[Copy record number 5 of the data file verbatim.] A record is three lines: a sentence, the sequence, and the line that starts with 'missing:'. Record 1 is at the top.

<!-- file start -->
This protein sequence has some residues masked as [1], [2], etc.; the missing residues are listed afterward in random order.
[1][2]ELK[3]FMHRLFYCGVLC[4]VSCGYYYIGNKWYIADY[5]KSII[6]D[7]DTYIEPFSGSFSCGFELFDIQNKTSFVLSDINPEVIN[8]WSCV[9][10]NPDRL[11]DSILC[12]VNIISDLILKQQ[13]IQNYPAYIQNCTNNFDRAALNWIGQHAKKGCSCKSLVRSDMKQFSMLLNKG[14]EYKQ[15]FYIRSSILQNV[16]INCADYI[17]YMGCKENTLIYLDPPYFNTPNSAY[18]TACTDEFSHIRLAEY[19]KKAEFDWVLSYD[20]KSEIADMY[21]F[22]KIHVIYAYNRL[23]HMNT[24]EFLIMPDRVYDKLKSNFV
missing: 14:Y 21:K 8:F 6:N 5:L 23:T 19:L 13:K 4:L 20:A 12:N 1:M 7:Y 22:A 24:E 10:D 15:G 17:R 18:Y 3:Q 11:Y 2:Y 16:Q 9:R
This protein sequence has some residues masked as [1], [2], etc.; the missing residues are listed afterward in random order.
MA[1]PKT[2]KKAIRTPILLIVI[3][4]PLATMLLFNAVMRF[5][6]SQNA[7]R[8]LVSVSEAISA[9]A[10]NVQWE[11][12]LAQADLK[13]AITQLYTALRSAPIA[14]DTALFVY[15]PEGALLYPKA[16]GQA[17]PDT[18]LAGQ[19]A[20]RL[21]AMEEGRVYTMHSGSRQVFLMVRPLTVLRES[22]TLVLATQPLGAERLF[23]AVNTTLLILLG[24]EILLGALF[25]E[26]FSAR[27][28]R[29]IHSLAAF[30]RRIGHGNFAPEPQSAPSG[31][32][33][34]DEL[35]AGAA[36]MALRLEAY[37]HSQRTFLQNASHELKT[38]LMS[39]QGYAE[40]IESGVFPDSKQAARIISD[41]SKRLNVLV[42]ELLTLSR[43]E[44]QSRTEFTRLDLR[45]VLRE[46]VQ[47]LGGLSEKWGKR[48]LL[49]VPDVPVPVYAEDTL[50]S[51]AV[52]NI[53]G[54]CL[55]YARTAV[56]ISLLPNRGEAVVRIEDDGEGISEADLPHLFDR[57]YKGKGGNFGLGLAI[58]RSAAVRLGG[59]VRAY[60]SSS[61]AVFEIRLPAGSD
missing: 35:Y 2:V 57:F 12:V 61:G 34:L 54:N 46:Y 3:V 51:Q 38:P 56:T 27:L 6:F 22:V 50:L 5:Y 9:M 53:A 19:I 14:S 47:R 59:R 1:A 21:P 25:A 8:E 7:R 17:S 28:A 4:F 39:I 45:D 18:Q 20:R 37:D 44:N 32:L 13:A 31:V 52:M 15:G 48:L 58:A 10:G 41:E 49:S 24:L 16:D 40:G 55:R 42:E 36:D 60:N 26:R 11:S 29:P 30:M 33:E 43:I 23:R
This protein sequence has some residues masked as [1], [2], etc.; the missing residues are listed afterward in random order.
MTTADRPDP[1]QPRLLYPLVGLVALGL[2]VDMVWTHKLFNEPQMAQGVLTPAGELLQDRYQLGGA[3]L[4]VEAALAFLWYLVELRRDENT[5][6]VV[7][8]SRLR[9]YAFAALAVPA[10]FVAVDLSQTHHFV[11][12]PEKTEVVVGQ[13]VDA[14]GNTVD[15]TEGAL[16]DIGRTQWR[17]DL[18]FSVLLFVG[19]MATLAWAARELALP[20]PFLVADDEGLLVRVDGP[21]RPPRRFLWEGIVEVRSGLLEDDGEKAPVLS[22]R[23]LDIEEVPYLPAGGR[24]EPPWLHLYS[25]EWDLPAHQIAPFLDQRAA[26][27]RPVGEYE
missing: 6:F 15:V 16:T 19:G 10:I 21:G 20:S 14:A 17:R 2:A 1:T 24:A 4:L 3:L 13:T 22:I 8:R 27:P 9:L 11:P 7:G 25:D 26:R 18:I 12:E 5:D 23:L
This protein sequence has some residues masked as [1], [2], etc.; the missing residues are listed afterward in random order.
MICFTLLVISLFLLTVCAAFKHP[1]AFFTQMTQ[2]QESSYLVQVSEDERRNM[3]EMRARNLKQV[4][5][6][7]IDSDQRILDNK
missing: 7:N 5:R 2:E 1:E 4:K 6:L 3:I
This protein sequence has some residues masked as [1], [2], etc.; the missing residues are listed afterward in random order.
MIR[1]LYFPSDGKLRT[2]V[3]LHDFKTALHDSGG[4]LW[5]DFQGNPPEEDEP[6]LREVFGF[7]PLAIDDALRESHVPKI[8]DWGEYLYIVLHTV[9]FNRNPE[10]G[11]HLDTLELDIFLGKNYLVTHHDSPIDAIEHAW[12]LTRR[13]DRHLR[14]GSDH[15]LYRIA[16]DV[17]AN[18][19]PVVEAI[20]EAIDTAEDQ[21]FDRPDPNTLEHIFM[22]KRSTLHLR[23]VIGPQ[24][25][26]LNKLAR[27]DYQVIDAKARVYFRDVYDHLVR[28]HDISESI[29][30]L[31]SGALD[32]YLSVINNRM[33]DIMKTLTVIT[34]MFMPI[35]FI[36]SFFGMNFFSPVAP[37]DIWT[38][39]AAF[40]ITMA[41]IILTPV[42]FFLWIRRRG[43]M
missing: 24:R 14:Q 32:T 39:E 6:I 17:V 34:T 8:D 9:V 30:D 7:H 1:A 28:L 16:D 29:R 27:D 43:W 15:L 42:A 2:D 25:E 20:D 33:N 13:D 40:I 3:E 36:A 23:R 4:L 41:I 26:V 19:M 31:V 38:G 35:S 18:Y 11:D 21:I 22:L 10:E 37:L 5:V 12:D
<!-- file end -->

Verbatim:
This protein sequence has some residues masked as [1], [2], etc.; the missing residues are listed afterward in random order.
MIR[1]LYFPSDGKLRT[2]V[3]LHDFKTALHDSGG[4]LW[5]DFQGNPPEEDEP[6]LREVFGF[7]PLAIDDALRESHVPKI[8]DWGEYLYIVLHTV[9]FNRNPE[10]G[11]HLDTLELDIFLGKNYLVTHHDSPIDAIEHAW[12]LTRR[13]DRHLR[14]GSDH[15]LYRIA[16]DV[17]AN[18][19]PVVEAI[20]EAIDTAEDQ[21]FDRPDPNTLEHIFM[22]KRSTLHLR[23]VIGPQ[24][25][26]LNKLAR[27]DYQVIDAKARVYFRDVYDHLVR[28]HDISESI[29][30]L[31]SGALD[32]YLSVINNRM[33]DIMKTLTVIT[34]MFMPI[35]FI[36]SFFGMNFFSPVAP[37]DIWT[38][39]AAF[40]ITMA[41]IILTPV[42]FFLWIRRRG[43]M
missing: 24:R 14:Q 32:T 39:E 6:I 17:V 34:T 8:D 9:V 30:D 7:H 1:A 28:L 16:D 29:R 27:D 43:W 15:L 42:A 2:D 25:E 20:D 33:N 13:D 40:I 3:E 36:A 23:R 4:L 41:I 26:V 19:M 31:V 38:G 35:S 18:Y 11:D 21:I 22:L 10:E 37:L 5:V 12:D